Gardening with Allen

Fertilize Container Plants

Most container plants have had all the fertilizer that was initially in the soil used up or washed out by frequent watering. Plant roots have a more limited growing area in containers. Container soils are more porous to insure good drainage. These two factors make it necessary to water more frequently. As a result, fertilizer is used more rapidly and it washes out of the soil more quickly.

I apply Osmocote or other coated slow release fertilizer when I plant my containers. I have found that I need to add more fertilizer by the first of August because it runs out. Liquid fertilizers can also be used for containers, but should be applied on a weekly basis.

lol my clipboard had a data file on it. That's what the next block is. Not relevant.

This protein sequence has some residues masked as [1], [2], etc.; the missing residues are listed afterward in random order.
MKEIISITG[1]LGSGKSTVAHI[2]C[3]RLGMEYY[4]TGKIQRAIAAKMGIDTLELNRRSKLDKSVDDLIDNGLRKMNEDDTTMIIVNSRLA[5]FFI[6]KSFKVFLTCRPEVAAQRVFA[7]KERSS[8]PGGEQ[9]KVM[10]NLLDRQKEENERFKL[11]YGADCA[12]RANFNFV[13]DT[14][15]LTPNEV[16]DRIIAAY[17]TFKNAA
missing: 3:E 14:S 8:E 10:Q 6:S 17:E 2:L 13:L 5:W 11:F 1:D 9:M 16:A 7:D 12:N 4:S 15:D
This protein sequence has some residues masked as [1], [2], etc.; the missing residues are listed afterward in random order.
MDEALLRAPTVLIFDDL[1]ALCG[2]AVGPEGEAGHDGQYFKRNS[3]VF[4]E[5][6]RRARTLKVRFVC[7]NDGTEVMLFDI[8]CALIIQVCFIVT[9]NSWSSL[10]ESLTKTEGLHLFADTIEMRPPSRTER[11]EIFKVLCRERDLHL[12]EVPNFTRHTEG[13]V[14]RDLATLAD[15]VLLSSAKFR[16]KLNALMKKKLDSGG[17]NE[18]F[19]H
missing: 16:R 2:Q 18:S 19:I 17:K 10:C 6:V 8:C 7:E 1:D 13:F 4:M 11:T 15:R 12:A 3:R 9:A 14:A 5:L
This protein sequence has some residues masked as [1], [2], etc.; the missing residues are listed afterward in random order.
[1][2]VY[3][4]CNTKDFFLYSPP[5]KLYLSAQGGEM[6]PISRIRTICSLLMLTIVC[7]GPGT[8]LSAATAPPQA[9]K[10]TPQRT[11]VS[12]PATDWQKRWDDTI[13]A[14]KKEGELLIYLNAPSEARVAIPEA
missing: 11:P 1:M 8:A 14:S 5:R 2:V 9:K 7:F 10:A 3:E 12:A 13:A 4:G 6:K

Yellow lower or older leaves on container plants is a sure sign of nutrient deficiency.

Allen Wilson

Allen has been writing about gardening for over 30 years. He is a retired professor of Horticulture. Additional gardening information is available on his web site: naturalpruningnw.com under "how to guide". A monthly email garden newsletter can also be signed up for on this site or by sending a request to allenw98663@yahoo.com.

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